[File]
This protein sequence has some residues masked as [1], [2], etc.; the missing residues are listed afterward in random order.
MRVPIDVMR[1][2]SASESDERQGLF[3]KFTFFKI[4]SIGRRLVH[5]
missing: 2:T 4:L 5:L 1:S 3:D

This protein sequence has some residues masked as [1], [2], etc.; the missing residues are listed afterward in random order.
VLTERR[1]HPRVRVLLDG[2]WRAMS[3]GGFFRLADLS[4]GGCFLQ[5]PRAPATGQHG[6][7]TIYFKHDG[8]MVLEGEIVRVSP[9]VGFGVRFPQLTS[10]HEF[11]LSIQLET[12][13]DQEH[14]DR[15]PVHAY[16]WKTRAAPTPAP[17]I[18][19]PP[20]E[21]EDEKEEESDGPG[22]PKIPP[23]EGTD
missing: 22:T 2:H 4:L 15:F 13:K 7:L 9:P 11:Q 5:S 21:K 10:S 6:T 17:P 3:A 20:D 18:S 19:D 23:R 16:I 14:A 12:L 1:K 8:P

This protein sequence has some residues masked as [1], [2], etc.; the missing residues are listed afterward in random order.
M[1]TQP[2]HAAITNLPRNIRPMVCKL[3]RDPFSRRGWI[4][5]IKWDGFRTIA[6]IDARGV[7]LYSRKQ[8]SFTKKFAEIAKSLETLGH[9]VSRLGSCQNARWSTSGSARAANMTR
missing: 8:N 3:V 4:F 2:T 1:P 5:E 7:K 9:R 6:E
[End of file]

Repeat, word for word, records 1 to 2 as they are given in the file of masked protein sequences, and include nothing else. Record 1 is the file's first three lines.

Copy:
This protein sequence has some residues masked as [1], [2], etc.; the missing residues are listed afterward in random order.
MRVPIDVMR[1][2]SASESDERQGLF[3]KFTFFKI[4]SIGRRLVH[5]
missing: 2:T 4:L 5:L 1:S 3:D

This protein sequence has some residues masked as [1], [2], etc.; the missing residues are listed afterward in random order.
VLTERR[1]HPRVRVLLDG[2]WRAMS[3]GGFFRLADLS[4]GGCFLQ[5]PRAPATGQHG[6][7]TIYFKHDG[8]MVLEGEIVRVSP[9]VGFGVRFPQLTS[10]HEF[11]LSIQLET[12][13]DQEH[14]DR[15]PVHAY[16]WKTRAAPTPAP[17]I[18][19]PP[20]E[21]EDEKEEESDGPG[22]PKIPP[23]EGTD
missing: 22:T 2:H 4:L 15:F 13:K 7:L 9:P 11:Q 5:S 21:K 10:S 6:T 17:P 3:A 20:D 18:S 19:D 23:R 16:I 14:A 12:L 1:K 8:P